Saturday Sports: NBA Draft, Wimbledon
SCOTT SIMON, HOST:
Time for sports.
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SIMON: The NBA draft, a major shake-up in the offseason, moving around the furniture. And will we ever really see the Montreal-Tampa Bay Des Rayons (ph)? Joining us now, Howard Bryant of ESPN. Thanks very much for being with us, Howard.
HOWARD BRYANT, BYLINE: Good morning, Scott.
SIMON: The NBA is in its offseason but still manages to capture a lot of attention with the draft and a lot of major stars moving around. Who do you think has suddenly gotten better?
BRYANT: Yeah. Well, it's the greatest soap opera of the year. And it's one of the things that the NBA has sort of mastered, which is offseason drama. Obviously, the team that got better, or that got better the fastest, was the Los Angeles Lakers. They ended up getting Anthony Davis, who's an MVP-caliber player. He's going to be playing with LeBron James. And suddenly, people think the Lakers are now championship material. That's one end of the spectrum.
And then, suddenly, you have the Boston Celtics, who were supposed to be championship material. They're losing not just Kyrie Irving, who's not going to resign, it looks like, and Al Horford is also leaving, who's been the anchor of that defense and the steadiest player they've had for years.
On the other hand, of course, everyone's waiting to find out what Kawhi Leonard is going to do in Toronto. Will he stay? Will he go? Chances are he's going to leave. And then, of course, with the draft a couple of nights ago, you've got Zion Williamson going No. 1 to the New Orleans Pelicans. All kinds of things happening.
SIMON: And Kevin Durant and Klay Thompson.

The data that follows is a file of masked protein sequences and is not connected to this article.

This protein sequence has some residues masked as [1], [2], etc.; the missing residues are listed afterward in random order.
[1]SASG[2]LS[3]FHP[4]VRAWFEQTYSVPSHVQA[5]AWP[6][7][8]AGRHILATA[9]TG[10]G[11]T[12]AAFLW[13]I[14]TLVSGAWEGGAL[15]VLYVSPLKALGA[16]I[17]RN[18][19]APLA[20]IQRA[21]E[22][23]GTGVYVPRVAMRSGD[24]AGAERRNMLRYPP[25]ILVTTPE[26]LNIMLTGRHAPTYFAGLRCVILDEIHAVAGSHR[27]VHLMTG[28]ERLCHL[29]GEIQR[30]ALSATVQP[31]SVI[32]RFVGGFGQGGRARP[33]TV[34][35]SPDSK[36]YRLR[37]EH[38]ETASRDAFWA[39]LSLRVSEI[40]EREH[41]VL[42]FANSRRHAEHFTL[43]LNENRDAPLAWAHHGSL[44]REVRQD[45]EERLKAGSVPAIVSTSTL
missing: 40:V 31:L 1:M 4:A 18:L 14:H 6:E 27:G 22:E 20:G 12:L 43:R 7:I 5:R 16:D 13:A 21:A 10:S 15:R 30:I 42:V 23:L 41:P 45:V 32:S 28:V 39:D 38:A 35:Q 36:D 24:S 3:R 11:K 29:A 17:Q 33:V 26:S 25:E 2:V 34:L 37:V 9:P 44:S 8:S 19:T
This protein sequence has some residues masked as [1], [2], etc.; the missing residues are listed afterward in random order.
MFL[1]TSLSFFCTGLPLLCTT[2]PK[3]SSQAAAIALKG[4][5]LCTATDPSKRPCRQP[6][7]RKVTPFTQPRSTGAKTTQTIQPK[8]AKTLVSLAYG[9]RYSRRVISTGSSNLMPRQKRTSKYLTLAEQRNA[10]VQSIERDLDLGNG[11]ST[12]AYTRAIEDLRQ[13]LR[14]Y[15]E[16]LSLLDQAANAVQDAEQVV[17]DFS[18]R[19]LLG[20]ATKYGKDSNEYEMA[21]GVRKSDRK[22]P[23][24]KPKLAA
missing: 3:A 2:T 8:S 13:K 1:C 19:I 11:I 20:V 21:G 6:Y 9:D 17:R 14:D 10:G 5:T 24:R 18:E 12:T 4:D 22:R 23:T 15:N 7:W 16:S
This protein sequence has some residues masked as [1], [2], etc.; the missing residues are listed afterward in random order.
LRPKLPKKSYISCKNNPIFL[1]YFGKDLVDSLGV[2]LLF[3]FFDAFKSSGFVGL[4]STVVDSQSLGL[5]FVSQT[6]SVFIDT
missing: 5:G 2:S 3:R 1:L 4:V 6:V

BRYANT: Yeah. They're going to be out, though, almost the whole season, but they're also free agents, so will the Warriors give them max contracts - both of them, 200 million apiece - even though they're not going to play? There had been some talk that the Warriors may even max out Kevin Durant and still trade him, so who knows what the Warriors are going to look like?
Klay Thompson has made it very, very clear that despite the injury, he wants to stay there and that the Warriors have pretty much said that they're going to reward him as well for playing his guts out. He belongs with that team. The Warriors aren't going to be what they were, but, eventually, when those injuries are clear, they're still going to be a really good team.
SIMON: Wimbledon begins next week. What are you watching for?
BRYANT: I'm watching for two things, and I'm really looking for Ashleigh Barty. I'm actually watching her in a couple of ways. One, she has the chance to become the first Indigenous player, obviously from Australia, to become world No. 1. She can do that tomorrow if she wins in the final at Birmingham. She can also - when Wimbledon begins, she can become the first Indigenous woman since Evonne Goolagong, also who was No. 1 in 1976.
SIMON: My favorite player as a youth, yeah.
BRYANT: Yeah, she was amazing. And she could follow up Evonne Goolagong by winning the French Open and Wimbledon back-to-back, which is what Evonne Goolagong did in 1971. Ashleigh Barty, who took a few years off from the sport to sort of rearrange her priorities and find herself and find the love of the game once again, and it's been an amazing story. So you're watching her. You're also watching whether or not Serena Williams can get that elusive 24th Major.
SIMON: Is there any chance the Tampa Bay Rays are going to split time by playing in Montreal half the season?
BRYANT: Well, we've seen this playbook before, Scott. We've seen what happens when teams are trying to leverage for a new stadium. We saw this in Montreal, of all places, 10, 15 years ago when it looked like the Expos were going to leave. And so what happened? The fan base was alienated enough, and the team was trying to engineer its way out of town, and they did. And they moved to Washington, D.C. And now suddenly, 14 years later, we see what going around is coming around in the other direction. Now Tampa Bay is trying to engineer its way out of the Tampa-St. Pete area and muscle its way into Montreal.
It's kind of cynical. It's not great for the fan bases. Obviously, you see what happens when these teams want new stadiums and they try to find another city to leverage themselves to either get one or leave town.
SIMON: Howard Bryant, thanks so much.
BRYANT: Thank you.
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